New Construction Technologies for CT imaging
New reconstruction technologies are becoming popular in CT imaging. A theoretical limit on the potential of new reconstruction algorithms is developed.
Dose (or radiation exposure) reduction is a topic of continual interest in CT imaging. CT scanners take x-rays from multiple angles around the patient, and the cumulative radiation dose delivered has the potential to cause harm. The increase in computational power has led to the emergence of new reconstruction algorithms (often called iterative reconstruction algorithms) in CT imaging. Iterative reconstruction algorithms present images that are more pleasing to view, especially at low radiation dose. However, the exact amount of dose reduction has been the subject of some controversy, with some reports claiming large dose reductions of a factor of 4 or more.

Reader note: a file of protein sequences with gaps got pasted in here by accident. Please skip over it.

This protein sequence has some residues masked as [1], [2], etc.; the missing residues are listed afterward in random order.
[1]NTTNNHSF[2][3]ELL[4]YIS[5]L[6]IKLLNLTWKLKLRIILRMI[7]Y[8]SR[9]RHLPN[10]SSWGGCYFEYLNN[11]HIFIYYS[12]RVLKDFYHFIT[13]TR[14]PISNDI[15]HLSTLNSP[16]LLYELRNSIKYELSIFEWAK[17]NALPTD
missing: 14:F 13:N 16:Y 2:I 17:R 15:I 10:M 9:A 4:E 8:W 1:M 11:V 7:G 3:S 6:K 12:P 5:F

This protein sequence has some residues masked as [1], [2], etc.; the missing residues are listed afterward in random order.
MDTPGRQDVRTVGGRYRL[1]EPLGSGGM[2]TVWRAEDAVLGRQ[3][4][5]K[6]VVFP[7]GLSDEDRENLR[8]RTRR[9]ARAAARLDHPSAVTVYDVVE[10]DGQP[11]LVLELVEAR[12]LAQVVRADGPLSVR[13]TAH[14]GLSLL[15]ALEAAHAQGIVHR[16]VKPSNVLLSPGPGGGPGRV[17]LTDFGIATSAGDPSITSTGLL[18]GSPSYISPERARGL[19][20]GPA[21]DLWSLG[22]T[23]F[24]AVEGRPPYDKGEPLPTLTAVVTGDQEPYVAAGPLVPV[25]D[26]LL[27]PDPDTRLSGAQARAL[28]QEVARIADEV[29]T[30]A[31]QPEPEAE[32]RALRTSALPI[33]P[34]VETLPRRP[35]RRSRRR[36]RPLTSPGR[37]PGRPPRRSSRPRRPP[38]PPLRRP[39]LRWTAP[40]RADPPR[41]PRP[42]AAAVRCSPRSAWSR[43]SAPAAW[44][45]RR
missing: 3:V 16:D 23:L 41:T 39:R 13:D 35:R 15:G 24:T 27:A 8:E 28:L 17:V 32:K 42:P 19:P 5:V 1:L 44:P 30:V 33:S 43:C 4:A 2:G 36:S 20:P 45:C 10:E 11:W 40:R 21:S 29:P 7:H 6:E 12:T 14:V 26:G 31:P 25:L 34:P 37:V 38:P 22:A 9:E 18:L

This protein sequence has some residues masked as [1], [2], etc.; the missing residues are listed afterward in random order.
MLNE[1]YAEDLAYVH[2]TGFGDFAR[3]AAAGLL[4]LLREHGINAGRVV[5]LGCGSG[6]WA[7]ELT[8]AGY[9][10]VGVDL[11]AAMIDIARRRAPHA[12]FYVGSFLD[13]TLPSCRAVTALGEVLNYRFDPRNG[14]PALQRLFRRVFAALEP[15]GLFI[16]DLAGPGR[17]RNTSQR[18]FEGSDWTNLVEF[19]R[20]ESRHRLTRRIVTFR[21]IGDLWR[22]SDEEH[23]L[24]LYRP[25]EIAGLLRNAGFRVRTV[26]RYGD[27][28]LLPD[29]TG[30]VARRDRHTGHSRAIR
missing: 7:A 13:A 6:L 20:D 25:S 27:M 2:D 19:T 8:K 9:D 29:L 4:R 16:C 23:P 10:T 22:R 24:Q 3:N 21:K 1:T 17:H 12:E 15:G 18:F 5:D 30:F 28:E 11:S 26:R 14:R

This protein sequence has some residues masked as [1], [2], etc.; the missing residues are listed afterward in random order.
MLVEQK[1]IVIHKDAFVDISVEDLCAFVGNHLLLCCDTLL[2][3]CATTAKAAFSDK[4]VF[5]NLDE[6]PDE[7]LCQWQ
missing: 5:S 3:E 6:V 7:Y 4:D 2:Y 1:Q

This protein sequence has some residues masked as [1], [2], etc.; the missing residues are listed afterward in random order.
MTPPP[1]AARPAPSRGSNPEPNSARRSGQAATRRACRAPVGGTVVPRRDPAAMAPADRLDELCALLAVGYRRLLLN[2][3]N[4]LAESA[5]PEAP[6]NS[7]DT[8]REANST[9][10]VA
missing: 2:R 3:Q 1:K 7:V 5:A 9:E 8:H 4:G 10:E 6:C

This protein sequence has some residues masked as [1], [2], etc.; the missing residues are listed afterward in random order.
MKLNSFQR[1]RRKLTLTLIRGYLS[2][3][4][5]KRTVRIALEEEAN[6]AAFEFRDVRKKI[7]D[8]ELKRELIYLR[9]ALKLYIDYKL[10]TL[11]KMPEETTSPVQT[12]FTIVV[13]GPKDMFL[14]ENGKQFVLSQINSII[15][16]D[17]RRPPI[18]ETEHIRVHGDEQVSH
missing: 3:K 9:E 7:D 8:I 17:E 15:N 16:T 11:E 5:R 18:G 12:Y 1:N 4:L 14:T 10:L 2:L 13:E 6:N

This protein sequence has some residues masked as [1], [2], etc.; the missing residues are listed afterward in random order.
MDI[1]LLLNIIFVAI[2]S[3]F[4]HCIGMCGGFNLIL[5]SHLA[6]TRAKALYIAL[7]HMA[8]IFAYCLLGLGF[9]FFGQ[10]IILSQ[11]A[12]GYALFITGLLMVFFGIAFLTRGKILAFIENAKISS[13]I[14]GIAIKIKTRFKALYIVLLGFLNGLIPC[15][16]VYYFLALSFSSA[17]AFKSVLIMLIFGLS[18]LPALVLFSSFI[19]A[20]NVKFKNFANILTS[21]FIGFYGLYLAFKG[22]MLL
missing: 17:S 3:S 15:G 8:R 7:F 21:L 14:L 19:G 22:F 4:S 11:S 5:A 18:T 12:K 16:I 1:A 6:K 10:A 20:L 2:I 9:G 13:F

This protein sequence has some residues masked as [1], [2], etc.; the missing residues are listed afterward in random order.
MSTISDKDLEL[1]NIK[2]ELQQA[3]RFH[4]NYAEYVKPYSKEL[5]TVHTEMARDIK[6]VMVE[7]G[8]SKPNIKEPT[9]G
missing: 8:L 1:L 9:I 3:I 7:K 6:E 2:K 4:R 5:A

In this work, we derive an information theoretic upper bound on the possible dose reduction from iterative reconstruction for a specific task, the quantification of a circular lesion embedded into a scan. The dose reduction varies according to the anatomy being scanned, but for a typical scan is approximately 50%. Dose reductions above this limit may be possible if a priori knowledge is used or larger effective slice thickness is being realized, but these are associated with bias or other side effects.